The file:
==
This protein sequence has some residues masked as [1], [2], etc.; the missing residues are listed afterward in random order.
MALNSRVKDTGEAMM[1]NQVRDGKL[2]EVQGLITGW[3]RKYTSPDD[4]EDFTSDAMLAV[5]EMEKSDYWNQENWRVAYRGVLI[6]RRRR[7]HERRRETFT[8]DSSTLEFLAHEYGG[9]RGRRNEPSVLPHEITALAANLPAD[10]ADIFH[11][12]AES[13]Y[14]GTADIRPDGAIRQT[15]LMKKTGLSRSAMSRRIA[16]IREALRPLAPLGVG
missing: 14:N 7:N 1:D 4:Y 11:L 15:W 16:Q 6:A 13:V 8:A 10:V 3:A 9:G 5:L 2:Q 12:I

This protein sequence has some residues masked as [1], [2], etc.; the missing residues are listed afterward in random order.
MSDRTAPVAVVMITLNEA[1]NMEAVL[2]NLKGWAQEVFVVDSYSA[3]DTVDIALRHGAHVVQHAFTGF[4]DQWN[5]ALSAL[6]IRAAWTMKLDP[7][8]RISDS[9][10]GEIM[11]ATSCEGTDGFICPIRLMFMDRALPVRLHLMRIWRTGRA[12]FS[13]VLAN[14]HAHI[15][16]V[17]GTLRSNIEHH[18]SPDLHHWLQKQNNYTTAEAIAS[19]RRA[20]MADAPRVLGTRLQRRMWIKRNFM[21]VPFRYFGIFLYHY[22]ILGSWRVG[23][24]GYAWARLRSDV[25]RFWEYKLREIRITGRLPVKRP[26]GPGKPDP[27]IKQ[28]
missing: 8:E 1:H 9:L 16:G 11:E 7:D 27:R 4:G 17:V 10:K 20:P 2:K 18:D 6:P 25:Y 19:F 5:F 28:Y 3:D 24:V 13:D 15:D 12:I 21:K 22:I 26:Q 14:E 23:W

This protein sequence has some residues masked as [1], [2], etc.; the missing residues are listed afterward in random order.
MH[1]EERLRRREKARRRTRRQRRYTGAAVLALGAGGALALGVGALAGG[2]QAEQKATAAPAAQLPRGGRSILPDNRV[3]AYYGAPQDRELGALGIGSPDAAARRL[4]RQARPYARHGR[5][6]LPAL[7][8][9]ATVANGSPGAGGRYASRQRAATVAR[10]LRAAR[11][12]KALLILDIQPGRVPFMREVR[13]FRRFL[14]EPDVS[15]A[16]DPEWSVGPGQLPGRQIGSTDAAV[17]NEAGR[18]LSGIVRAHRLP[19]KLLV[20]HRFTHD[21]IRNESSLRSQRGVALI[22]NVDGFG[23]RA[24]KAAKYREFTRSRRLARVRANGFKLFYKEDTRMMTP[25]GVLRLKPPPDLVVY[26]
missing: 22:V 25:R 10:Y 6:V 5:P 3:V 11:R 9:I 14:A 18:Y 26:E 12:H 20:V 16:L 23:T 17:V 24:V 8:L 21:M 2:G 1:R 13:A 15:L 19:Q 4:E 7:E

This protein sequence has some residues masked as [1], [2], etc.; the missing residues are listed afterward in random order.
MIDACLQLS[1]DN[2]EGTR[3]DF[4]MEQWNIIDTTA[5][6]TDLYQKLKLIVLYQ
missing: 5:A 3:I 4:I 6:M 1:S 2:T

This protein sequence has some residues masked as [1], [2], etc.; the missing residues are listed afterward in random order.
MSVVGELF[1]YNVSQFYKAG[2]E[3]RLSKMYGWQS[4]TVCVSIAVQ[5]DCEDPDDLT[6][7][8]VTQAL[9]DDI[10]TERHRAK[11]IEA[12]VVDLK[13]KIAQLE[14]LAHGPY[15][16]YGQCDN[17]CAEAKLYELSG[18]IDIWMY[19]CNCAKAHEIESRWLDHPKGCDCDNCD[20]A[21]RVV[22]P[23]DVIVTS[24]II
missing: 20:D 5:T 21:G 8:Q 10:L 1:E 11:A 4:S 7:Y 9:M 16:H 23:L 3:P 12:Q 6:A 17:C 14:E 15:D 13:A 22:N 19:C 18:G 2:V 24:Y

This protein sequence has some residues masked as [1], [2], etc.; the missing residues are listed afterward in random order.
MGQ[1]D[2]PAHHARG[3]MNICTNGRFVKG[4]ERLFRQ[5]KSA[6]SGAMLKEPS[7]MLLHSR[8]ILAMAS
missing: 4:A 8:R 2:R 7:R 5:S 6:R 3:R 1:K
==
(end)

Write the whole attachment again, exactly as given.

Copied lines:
This protein sequence has some residues masked as [1], [2], etc.; the missing residues are listed afterward in random order.
MALNSRVKDTGEAMM[1]NQVRDGKL[2]EVQGLITGW[3]RKYTSPDD[4]EDFTSDAMLAV[5]EMEKSDYWNQENWRVAYRGVLI[6]RRRR[7]HERRRETFT[8]DSSTLEFLAHEYGG[9]RGRRNEPSVLPHEITALAANLPAD[10]ADIFH[11][12]AES[13]Y[14]GTADIRPDGAIRQT[15]LMKKTGLSRSAMSRRIA[16]IREALRPLAPLGVG
missing: 14:N 7:N 1:D 4:Y 11:L 15:W 16:Q 6:A 13:V 8:A 10:V 3:A 9:G 5:L 2:Q 12:I

This protein sequence has some residues masked as [1], [2], etc.; the missing residues are listed afterward in random order.
MSDRTAPVAVVMITLNEA[1]NMEAVL[2]NLKGWAQEVFVVDSYSA[3]DTVDIALRHGAHVVQHAFTGF[4]DQWN[5]ALSAL[6]IRAAWTMKLDP[7][8]RISDS[9][10]GEIM[11]ATSCEGTDGFICPIRLMFMDRALPVRLHLMRIWRTGRA[12]FS[13]VLAN[14]HAHI[15][16]V[17]GTLRSNIEHH[18]SPDLHHWLQKQNNYTTAEAIAS[19]RRA[20]MADAPRVLGTRLQRRMWIKRNFM[21]VPFRYFGIFLYHY[22]ILGSWRVG[23][24]GYAWARLRSDV[25]RFWEYKLREIRITGRLPVKRP[26]GPGKPDP[27]IKQ[28]
missing: 8:E 1:H 9:L 16:G 11:E 7:D 27:R 4:G 17:V 10:K 20:P 2:K 18:D 6:P 25:Y 19:F 5:F 28:Y 3:D 24:V 13:D 15:D 12:I 21:K 22:I 26:Q 14:E 23:W

This protein sequence has some residues masked as [1], [2], etc.; the missing residues are listed afterward in random order.
MH[1]EERLRRREKARRRTRRQRRYTGAAVLALGAGGALALGVGALAGG[2]QAEQKATAAPAAQLPRGGRSILPDNRV[3]AYYGAPQDRELGALGIGSPDAAARRL[4]RQARPYARHGR[5][6]LPAL[7][8][9]ATVANGSPGAGGRYASRQRAATVAR[10]LRAAR[11][12]KALLILDIQPGRVPFMREVR[13]FRRFL[14]EPDVS[15]A[16]DPEWSVGPGQLPGRQIGSTDAAV[17]NEAGR[18]LSGIVRAHRLP[19]KLLV[20]HRFTHD[21]IRNESSLRSQRGVALI[22]NVDGFG[23]RA[24]KAAKYREFTRSRRLARVRANGFKLFYKEDTRMMTP[25]GVLRLKPPPDLVVY[26]
missing: 22:V 25:R 10:Y 6:V 5:P 3:V 11:R 9:I 14:A 18:Y 26:E 12:H 20:V 16:L 23:T 17:V 24:V 8:L 21:M 2:G 1:R 13:A 15:L 19:Q 4:E 7:E

This protein sequence has some residues masked as [1], [2], etc.; the missing residues are listed afterward in random order.
MIDACLQLS[1]DN[2]EGTR[3]DF[4]MEQWNIIDTTA[5][6]TDLYQKLKLIVLYQ
missing: 5:A 3:I 4:I 6:M 1:S 2:T

This protein sequence has some residues masked as [1], [2], etc.; the missing residues are listed afterward in random order.
MSVVGELF[1]YNVSQFYKAG[2]E[3]RLSKMYGWQS[4]TVCVSIAVQ[5]DCEDPDDLT[6][7][8]VTQAL[9]DDI[10]TERHRAK[11]IEA[12]VVDLK[13]KIAQLE[14]LAHGPY[15][16]YGQCDN[17]CAEAKLYELSG[18]IDIWMY[19]CNCAKAHEIESRWLDHPKGCDCDNCD[20]A[21]RVV[22]P[23]DVIVTS[24]II
missing: 20:D 5:T 21:G 8:Q 10:L 1:E 11:A 4:S 7:Y 9:M 16:H 23:L 3:P 12:Q 6:A 17:C 14:E 15:D 13:A 22:N 19:C 18:G 2:V 24:Y

This protein sequence has some residues masked as [1], [2], etc.; the missing residues are listed afterward in random order.
MGQ[1]D[2]PAHHARG[3]MNICTNGRFVKG[4]ERLFRQ[5]KSA[6]SGAMLKEPS[7]MLLHSR[8]ILAMAS
missing: 4:A 8:R 2:R 7:R 5:S 6:R 3:R 1:K